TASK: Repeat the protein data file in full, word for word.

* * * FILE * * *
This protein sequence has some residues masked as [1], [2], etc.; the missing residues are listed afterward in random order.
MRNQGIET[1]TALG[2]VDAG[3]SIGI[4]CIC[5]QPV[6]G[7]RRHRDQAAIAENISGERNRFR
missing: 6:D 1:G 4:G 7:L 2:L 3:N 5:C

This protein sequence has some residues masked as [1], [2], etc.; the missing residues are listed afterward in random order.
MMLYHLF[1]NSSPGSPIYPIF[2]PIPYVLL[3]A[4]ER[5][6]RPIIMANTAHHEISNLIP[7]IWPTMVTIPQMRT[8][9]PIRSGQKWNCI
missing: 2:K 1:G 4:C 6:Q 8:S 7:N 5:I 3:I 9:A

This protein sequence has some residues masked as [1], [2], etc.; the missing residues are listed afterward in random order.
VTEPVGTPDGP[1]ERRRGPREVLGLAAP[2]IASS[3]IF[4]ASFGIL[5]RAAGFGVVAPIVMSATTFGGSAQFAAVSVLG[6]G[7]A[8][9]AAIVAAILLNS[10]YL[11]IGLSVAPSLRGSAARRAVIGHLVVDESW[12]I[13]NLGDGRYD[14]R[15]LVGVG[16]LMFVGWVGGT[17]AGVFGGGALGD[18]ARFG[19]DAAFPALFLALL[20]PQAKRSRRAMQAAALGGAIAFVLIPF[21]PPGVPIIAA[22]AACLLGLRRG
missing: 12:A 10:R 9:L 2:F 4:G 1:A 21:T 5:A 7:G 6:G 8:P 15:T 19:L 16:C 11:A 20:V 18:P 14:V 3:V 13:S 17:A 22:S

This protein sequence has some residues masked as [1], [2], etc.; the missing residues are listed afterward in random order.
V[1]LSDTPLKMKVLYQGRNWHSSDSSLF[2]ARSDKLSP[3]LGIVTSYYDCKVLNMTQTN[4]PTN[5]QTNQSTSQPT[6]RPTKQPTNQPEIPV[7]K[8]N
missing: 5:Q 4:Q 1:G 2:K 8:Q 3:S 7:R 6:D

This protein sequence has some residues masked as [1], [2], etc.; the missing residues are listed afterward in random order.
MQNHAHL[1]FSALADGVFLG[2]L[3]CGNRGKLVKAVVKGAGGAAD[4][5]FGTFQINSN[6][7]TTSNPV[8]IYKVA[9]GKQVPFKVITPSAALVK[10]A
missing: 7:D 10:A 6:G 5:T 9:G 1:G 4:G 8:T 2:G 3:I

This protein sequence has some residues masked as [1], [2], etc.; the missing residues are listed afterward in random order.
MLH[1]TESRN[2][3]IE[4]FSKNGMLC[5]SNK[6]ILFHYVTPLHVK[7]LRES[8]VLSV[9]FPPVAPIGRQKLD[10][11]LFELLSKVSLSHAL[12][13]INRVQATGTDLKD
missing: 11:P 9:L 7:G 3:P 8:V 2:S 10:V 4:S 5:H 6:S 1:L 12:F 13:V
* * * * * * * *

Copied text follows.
This protein sequence has some residues masked as [1], [2], etc.; the missing residues are listed afterward in random order.
MRNQGIET[1]TALG[2]VDAG[3]SIGI[4]CIC[5]QPV[6]G[7]RRHRDQAAIAENISGERNRFR
missing: 6:D 1:G 4:G 7:L 2:L 3:N 5:C

This protein sequence has some residues masked as [1], [2], etc.; the missing residues are listed afterward in random order.
MMLYHLF[1]NSSPGSPIYPIF[2]PIPYVLL[3]A[4]ER[5][6]RPIIMANTAHHEISNLIP[7]IWPTMVTIPQMRT[8][9]PIRSGQKWNCI
missing: 2:K 1:G 4:C 6:Q 8:S 7:N 5:I 3:I 9:A

This protein sequence has some residues masked as [1], [2], etc.; the missing residues are listed afterward in random order.
VTEPVGTPDGP[1]ERRRGPREVLGLAAP[2]IASS[3]IF[4]ASFGIL[5]RAAGFGVVAPIVMSATTFGGSAQFAAVSVLG[6]G[7]A[8][9]AAIVAAILLNS[10]YL[11]IGLSVAPSLRGSAARRAVIGHLVVDESW[12]I[13]NLGDGRYD[14]R[15]LVGVG[16]LMFVGWVGGT[17]AGVFGGGALGD[18]ARFG[19]DAAFPALFLALL[20]PQAKRSRRAMQAAALGGAIAFVLIPF[21]PPGVPIIAA[22]AACLLGLRRG
missing: 12:A 10:R 9:L 2:F 4:G 1:A 21:T 5:A 7:G 6:G 8:P 15:T 19:L 16:C 11:A 20:V 18:P 14:V 3:V 13:S 17:A 22:S

This protein sequence has some residues masked as [1], [2], etc.; the missing residues are listed afterward in random order.
V[1]LSDTPLKMKVLYQGRNWHSSDSSLF[2]ARSDKLSP[3]LGIVTSYYDCKVLNMTQTN[4]PTN[5]QTNQSTSQPT[6]RPTKQPTNQPEIPV[7]K[8]N
missing: 5:Q 4:Q 1:G 2:K 8:Q 3:S 7:R 6:D

This protein sequence has some residues masked as [1], [2], etc.; the missing residues are listed afterward in random order.
MQNHAHL[1]FSALADGVFLG[2]L[3]CGNRGKLVKAVVKGAGGAAD[4][5]FGTFQINSN[6][7]TTSNPV[8]IYKVA[9]GKQVPFKVITPSAALVK[10]A
missing: 7:D 10:A 6:G 5:T 9:G 1:G 4:G 8:T 2:G 3:I

This protein sequence has some residues masked as [1], [2], etc.; the missing residues are listed afterward in random order.
MLH[1]TESRN[2][3]IE[4]FSKNGMLC[5]SNK[6]ILFHYVTPLHVK[7]LRES[8]VLSV[9]FPPVAPIGRQKLD[10][11]LFELLSKVSLSHAL[12][13]INRVQATGTDLKD
missing: 11:P 9:L 7:G 3:P 8:V 2:S 10:V 4:S 5:H 6:S 1:L 12:F 13:V